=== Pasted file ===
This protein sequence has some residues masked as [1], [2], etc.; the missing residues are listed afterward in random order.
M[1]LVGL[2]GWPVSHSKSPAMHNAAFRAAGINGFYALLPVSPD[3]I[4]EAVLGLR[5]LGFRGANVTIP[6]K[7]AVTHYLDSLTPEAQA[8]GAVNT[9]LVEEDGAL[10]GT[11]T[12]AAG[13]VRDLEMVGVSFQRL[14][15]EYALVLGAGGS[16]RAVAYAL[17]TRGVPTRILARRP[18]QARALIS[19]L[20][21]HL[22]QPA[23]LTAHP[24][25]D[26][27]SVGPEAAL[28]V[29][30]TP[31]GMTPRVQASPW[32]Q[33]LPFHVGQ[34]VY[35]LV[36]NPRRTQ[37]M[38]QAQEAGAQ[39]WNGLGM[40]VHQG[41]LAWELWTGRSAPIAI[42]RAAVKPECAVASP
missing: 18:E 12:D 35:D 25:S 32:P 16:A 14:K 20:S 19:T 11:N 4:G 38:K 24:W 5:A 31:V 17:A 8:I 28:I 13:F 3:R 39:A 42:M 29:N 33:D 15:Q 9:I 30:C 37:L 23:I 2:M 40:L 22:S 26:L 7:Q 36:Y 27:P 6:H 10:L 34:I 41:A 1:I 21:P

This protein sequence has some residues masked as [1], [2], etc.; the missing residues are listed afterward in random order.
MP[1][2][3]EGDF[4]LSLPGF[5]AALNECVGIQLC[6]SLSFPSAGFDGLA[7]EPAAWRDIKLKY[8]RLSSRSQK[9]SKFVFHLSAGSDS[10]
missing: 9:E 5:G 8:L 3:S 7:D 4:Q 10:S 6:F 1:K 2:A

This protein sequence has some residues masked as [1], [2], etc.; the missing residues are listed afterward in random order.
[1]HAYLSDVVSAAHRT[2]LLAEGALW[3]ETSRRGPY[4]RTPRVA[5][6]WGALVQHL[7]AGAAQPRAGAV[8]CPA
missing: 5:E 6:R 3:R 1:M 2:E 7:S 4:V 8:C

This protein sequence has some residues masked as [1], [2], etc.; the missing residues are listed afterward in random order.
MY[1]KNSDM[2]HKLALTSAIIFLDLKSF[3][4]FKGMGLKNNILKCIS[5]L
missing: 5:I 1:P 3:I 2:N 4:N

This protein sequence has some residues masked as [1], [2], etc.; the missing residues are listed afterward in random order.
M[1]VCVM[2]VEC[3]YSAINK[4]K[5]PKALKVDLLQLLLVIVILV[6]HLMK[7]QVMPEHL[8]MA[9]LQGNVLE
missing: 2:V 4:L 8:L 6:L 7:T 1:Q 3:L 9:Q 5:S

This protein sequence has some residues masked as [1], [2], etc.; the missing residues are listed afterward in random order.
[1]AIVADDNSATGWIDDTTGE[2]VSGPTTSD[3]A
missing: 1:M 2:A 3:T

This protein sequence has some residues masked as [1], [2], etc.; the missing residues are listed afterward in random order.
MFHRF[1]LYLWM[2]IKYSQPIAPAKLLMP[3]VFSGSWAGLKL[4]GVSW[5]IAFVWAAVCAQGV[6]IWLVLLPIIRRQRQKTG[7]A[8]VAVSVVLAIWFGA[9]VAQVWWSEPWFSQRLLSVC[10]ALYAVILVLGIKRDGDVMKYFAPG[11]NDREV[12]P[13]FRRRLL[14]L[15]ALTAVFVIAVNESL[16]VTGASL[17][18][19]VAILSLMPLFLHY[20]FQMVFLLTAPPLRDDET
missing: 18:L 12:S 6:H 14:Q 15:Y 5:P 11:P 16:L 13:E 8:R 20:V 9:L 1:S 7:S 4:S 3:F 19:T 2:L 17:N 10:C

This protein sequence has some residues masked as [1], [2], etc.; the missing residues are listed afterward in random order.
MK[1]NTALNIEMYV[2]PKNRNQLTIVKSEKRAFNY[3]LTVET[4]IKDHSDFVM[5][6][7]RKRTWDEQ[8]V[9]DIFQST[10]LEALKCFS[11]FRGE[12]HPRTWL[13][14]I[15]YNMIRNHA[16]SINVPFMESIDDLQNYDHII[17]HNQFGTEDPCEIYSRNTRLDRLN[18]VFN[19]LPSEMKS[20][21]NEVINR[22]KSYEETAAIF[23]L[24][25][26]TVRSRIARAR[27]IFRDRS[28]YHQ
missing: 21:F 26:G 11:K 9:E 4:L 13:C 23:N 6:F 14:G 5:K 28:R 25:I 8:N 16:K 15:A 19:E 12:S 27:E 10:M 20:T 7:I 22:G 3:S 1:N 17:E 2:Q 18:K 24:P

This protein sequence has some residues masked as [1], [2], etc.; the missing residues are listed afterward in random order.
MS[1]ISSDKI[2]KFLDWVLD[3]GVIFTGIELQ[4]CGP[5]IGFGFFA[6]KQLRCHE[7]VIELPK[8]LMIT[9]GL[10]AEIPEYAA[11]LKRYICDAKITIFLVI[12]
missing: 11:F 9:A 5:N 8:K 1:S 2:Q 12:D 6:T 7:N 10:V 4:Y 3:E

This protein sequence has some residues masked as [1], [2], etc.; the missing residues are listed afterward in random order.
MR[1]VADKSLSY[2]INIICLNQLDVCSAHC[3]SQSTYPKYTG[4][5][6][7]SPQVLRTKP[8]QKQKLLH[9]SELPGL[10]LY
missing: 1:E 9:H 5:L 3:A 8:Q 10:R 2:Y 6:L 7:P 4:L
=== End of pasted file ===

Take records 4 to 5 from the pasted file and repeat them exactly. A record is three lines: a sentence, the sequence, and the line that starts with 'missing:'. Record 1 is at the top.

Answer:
This protein sequence has some residues masked as [1], [2], etc.; the missing residues are listed afterward in random order.
MY[1]KNSDM[2]HKLALTSAIIFLDLKSF[3][4]FKGMGLKNNILKCIS[5]L
missing: 5:I 1:P 3:I 2:N 4:N

This protein sequence has some residues masked as [1], [2], etc.; the missing residues are listed afterward in random order.
M[1]VCVM[2]VEC[3]YSAINK[4]K[5]PKALKVDLLQLLLVIVILV[6]HLMK[7]QVMPEHL[8]MA[9]LQGNVLE
missing: 2:V 4:L 8:L 6:L 7:T 1:Q 3:L 9:Q 5:S